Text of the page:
The main headline in housing is yet another week of historically low mortgage rates. However, the extremely low rates are starting to have an adverse effect on purchasing power.
This week, and for the eighth time this year, Freddie Mac’s 30-year fixed-rate mortgage average hit an all-time low. The latest reading shows 2.88% for the 30-year loan and 2.44% for a 15-year loan. These low interest rates are clutch for homebuyers, especially those who don’t have a lot for a downpayment, because it gives them more purchasing power. However, as buyers continue to flood the market, home prices are starting to skyrocket.
A recent report from the National Association of Home Builders/Wells Fargo Housing Opportunity Index shows the median home price in America jumped from $280,000 to $300,000. There is also the issue of a staggering lack of inventory. The National Association of Realtors showed a paltry four-month supply of existing homes in June, down 18.2% year-over-year. New home inventory is also down by 14.5%, according to the U.S. Census. So while super low rates give buyers more power, the lack of inventory is starting to push prices up, and push some would-be buyers out of the market.
WALL STREET WAITING ON CONGRESS
Congress continues to go back and forth over the details of the latest pandemic assistance plan. The two sides are split over how much to give unemployed Americans, with Democrats asking to continue the $600 surplus payment while Republicans have upped their plan to $400 extra per week. The federal unemployment stipend lapsed on July 31. The overall proposed spending cost is also vastly different, with Democrats pushing a $3 trillion bill and Republicans offering a $1 trillion spending package.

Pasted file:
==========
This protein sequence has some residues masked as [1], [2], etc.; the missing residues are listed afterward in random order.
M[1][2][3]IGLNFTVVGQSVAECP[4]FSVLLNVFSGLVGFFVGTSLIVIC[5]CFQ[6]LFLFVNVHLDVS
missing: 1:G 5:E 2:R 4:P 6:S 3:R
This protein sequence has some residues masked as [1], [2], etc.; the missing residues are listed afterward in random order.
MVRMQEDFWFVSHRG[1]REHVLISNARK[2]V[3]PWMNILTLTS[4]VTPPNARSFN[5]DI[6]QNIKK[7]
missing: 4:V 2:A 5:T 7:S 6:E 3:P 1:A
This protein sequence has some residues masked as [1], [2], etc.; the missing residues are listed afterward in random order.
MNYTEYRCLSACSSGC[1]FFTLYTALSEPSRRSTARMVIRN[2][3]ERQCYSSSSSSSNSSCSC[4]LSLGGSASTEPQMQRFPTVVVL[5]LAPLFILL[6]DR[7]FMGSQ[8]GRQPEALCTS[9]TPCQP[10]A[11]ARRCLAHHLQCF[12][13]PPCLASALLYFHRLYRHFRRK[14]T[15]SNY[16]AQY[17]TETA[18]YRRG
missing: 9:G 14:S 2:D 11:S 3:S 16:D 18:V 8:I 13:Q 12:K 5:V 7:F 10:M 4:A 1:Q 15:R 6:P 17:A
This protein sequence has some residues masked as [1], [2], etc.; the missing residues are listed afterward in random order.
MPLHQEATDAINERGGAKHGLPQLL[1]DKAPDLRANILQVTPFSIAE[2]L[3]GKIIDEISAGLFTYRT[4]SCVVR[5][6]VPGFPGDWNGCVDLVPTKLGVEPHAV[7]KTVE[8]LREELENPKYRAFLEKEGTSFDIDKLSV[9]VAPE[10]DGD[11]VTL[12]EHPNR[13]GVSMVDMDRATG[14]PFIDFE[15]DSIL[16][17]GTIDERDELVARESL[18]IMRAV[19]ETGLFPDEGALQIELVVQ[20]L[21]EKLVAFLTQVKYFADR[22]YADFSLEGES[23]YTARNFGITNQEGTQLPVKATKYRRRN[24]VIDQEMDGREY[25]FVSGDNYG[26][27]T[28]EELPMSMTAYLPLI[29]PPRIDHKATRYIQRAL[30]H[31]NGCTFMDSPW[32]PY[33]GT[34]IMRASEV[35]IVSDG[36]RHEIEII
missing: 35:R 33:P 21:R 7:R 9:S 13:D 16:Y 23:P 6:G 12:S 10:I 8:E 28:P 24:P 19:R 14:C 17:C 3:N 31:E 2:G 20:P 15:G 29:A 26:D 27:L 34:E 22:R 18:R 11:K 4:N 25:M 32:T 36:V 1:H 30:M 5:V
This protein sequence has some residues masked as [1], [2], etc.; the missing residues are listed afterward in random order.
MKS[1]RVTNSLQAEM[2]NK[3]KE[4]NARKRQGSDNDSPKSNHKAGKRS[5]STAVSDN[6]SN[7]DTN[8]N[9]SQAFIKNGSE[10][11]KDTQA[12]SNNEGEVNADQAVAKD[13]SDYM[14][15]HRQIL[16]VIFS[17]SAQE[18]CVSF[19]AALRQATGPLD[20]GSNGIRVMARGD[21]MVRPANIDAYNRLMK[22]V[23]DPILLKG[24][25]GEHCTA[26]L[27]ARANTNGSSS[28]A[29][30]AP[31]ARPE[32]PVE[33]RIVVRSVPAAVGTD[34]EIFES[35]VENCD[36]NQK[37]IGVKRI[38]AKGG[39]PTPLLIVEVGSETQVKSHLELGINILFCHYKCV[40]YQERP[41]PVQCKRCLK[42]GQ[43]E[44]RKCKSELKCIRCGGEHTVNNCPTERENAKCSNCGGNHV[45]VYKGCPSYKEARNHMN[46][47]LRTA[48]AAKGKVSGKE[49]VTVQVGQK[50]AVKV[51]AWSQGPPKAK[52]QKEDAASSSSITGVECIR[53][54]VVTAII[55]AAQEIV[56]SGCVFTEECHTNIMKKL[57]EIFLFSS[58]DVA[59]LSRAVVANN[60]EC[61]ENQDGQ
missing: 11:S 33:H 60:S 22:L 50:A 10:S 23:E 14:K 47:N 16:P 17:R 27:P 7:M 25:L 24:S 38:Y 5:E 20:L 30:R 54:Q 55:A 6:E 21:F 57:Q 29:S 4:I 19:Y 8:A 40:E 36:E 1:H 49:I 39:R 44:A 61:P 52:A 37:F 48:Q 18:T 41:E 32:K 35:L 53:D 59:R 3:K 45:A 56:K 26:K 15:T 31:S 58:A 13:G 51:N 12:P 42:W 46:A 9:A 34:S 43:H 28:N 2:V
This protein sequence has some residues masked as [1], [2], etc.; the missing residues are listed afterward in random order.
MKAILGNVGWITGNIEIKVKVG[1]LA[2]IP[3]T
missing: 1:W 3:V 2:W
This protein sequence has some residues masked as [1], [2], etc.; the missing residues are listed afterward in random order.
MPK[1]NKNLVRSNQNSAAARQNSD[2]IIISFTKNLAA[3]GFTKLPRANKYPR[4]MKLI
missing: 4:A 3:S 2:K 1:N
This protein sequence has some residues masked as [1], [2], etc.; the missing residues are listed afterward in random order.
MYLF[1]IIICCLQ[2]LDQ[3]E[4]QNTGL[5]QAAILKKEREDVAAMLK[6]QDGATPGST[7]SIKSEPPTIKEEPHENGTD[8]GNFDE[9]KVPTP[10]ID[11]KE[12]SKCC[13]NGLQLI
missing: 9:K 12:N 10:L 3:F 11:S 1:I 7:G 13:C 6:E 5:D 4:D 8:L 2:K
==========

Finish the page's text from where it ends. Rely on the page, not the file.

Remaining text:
According to the report from the Bureau of Labor Statistics, the July jobs report was better than expected, with 1.763 million nonfarm payroll jobs added. Economists had expected an increase of 1.48 million. The unemployment rate fell to 10.2%, which was also a more positive outcome than expected. This helped Dow futures trade higher Friday morning. The 10-year Treasury note yield also avoided a record low and was trading up at 0.543%.
Private payrolls saw a markedly different month. The report from ADP showed that private payrolls grew by just 167,000 jobs in July. Economists were expecting around 1 million jobs created in the private sector. This abysmally low number offsets the June data, which was revised up to 4.3 million. When you break it down by company size, employers with 50-499 employees recorded a loss of 25,000 jobs. Large businesses increased by 129,000 jobs, while those with fewer than 50 employees saw an increase of 63,000.
- Labor Department reports 1.1 million Americans filed initial unemployment claims.
- That’s the 20th straight week of more than 1 million people filing claims.
- Additionally, 16.1 million people filed continuing claims, meaning they’ve claimed unemployment for at least two straight weeks.
- Unemployment coverage for self-employed, independent contractors expired on July 31.
- New York Federal Reserve analysts say household debt has declined by $34 billion in Q2 2020. That’s the first quarterly decline in six years.
- A separate study by the Philadelphia Fed shows that, nationally, 45.5% of respondents said they used their stimulus checks to pay off debt.
- The Nasdaq hit an all-time high of 11,000 points at Thursday’s close, led by Facebook, Apple and Netflix.